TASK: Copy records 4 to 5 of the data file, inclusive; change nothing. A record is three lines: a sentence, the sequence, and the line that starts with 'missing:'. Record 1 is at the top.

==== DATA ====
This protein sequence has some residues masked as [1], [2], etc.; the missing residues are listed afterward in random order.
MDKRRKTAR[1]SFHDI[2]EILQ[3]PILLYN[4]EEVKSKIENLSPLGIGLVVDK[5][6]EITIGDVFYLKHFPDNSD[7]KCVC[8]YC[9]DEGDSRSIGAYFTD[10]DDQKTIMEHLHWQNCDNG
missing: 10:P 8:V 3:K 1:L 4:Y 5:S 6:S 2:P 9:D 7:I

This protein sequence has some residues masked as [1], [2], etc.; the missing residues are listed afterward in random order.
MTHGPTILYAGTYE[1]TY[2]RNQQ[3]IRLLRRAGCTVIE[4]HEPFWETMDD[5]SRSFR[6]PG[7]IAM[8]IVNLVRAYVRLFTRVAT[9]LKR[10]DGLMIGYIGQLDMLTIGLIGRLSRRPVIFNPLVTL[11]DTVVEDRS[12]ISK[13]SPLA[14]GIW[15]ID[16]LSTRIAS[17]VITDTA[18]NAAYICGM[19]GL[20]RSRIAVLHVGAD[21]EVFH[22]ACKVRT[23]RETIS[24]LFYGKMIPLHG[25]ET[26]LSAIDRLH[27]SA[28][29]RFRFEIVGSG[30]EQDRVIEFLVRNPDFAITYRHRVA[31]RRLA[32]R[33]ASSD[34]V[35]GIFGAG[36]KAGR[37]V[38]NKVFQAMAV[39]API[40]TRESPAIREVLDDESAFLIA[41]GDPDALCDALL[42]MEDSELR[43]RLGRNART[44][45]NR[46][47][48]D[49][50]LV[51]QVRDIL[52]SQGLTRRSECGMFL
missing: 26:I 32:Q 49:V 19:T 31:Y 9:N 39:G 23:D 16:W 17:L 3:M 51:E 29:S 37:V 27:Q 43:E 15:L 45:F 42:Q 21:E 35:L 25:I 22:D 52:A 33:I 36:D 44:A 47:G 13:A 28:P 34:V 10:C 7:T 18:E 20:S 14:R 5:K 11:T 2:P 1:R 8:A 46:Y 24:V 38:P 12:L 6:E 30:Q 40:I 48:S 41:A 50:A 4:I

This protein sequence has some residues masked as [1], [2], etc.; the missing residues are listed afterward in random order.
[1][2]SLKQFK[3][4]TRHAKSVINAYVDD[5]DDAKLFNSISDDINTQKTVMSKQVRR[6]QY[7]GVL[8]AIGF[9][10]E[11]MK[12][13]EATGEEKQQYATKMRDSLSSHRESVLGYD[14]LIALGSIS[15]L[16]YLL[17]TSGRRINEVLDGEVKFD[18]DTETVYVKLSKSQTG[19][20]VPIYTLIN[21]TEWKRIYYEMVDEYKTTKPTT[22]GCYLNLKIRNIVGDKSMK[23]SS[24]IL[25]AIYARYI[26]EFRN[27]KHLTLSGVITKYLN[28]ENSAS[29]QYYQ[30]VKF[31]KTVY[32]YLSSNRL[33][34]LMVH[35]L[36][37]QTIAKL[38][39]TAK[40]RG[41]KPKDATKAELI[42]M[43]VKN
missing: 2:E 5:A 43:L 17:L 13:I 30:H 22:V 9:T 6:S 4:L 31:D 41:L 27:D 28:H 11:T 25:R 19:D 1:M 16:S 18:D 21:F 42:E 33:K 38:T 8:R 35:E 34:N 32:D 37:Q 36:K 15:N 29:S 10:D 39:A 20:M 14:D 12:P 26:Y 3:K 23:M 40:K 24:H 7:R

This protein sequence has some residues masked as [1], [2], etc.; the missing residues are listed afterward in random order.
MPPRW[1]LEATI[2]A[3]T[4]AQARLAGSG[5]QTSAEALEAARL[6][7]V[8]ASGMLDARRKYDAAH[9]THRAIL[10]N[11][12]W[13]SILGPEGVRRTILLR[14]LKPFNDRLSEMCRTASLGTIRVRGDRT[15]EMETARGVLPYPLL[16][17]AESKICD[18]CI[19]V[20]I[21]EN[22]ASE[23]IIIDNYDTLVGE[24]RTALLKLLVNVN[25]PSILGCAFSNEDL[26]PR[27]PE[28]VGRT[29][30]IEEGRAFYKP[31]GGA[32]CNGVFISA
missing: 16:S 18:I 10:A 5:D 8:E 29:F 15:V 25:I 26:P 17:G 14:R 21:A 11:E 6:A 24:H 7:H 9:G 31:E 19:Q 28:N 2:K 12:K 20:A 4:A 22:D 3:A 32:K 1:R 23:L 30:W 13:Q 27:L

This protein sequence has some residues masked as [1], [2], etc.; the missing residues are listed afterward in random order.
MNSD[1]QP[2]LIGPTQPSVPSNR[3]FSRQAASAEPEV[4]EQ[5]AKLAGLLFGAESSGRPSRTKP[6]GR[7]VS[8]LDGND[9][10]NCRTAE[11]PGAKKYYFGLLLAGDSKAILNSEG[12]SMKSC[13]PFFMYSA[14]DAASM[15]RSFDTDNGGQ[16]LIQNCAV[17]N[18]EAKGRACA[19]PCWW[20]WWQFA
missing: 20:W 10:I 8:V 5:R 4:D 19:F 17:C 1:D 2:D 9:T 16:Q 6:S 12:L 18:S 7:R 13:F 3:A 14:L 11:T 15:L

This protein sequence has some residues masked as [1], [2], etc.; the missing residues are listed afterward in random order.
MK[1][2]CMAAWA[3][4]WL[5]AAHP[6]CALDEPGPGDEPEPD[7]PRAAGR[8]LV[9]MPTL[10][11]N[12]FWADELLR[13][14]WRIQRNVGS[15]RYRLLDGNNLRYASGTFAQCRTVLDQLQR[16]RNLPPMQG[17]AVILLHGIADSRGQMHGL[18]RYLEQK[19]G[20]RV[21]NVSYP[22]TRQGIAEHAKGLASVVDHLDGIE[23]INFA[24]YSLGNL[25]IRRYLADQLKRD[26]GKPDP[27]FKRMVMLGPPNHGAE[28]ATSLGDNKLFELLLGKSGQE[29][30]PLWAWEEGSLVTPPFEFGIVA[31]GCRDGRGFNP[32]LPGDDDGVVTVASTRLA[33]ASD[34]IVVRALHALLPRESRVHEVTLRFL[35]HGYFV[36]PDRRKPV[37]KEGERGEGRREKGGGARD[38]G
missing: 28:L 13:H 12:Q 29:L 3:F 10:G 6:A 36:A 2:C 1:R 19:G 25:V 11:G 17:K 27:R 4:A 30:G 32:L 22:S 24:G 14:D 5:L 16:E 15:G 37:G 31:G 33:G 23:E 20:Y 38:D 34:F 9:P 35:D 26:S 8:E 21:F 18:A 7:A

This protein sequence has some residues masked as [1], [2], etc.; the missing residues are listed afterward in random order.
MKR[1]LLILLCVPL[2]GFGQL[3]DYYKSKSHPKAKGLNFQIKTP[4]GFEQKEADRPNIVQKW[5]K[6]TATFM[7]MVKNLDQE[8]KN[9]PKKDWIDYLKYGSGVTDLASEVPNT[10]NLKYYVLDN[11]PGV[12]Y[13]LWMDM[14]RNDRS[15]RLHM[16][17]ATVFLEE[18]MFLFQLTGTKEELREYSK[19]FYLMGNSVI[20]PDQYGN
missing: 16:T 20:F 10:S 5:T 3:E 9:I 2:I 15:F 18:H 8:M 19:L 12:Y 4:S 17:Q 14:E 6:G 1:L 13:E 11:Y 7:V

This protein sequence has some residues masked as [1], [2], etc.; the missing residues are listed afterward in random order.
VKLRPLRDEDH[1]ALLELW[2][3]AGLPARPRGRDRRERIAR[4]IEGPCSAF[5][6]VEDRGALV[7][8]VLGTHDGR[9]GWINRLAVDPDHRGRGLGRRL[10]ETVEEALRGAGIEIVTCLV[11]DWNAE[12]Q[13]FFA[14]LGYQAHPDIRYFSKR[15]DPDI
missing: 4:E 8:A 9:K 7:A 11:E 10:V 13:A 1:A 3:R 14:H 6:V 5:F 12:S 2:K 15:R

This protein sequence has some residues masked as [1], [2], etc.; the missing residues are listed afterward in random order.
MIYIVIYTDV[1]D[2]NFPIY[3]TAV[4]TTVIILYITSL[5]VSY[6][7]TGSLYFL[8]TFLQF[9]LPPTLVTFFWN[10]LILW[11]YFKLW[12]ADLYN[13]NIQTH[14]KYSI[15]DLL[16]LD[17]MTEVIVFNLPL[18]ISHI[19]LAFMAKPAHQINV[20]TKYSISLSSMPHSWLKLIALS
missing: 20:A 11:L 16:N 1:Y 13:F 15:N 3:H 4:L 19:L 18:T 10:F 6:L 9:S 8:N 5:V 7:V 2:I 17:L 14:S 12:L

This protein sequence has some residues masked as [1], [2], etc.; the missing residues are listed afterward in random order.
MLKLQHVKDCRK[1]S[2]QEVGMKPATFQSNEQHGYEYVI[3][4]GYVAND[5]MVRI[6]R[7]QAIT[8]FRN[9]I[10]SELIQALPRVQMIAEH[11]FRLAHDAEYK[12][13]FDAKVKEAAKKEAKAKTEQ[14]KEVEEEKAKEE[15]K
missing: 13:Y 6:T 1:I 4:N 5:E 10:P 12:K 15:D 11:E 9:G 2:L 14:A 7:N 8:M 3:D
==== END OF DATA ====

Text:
This protein sequence has some residues masked as [1], [2], etc.; the missing residues are listed afterward in random order.
MPPRW[1]LEATI[2]A[3]T[4]AQARLAGSG[5]QTSAEALEAARL[6][7]V[8]ASGMLDARRKYDAAH[9]THRAIL[10]N[11][12]W[13]SILGPEGVRRTILLR[14]LKPFNDRLSEMCRTASLGTIRVRGDRT[15]EMETARGVLPYPLL[16][17]AESKICD[18]CI[19]V[20]I[21]EN[22]ASE[23]IIIDNYDTLVGE[24]RTALLKLLVNVN[25]PSILGCAFSNEDL[26]PR[27]PE[28]VGRT[29][30]IEEGRAFYKP[31]GGA[32]CNGVFISA
missing: 16:S 18:I 10:A 5:D 8:E 29:F 15:V 25:I 26:P 17:G 14:R 21:A 11:E 6:A 24:H 7:H 9:G 31:E 19:Q 28:N 2:K 12:K 20:A 4:A 22:D 3:A 32:K 1:R 23:L 30:W 13:Q 27:L

This protein sequence has some residues masked as [1], [2], etc.; the missing residues are listed afterward in random order.
MNSD[1]QP[2]LIGPTQPSVPSNR[3]FSRQAASAEPEV[4]EQ[5]AKLAGLLFGAESSGRPSRTKP[6]GR[7]VS[8]LDGND[9][10]NCRTAE[11]PGAKKYYFGLLLAGDSKAILNSEG[12]SMKSC[13]PFFMYSA[14]DAASM[15]RSFDTDNGGQ[16]LIQNCAV[17]N[18]EAKGRACA[19]PCWW[20]WWQFA
missing: 20:W 10:I 8:V 5:R 4:D 19:F 17:C 1:D 2:D 9:T 16:Q 6:S 12:L 18:S 7:R 13:F 3:A 14:L 11:T 15:L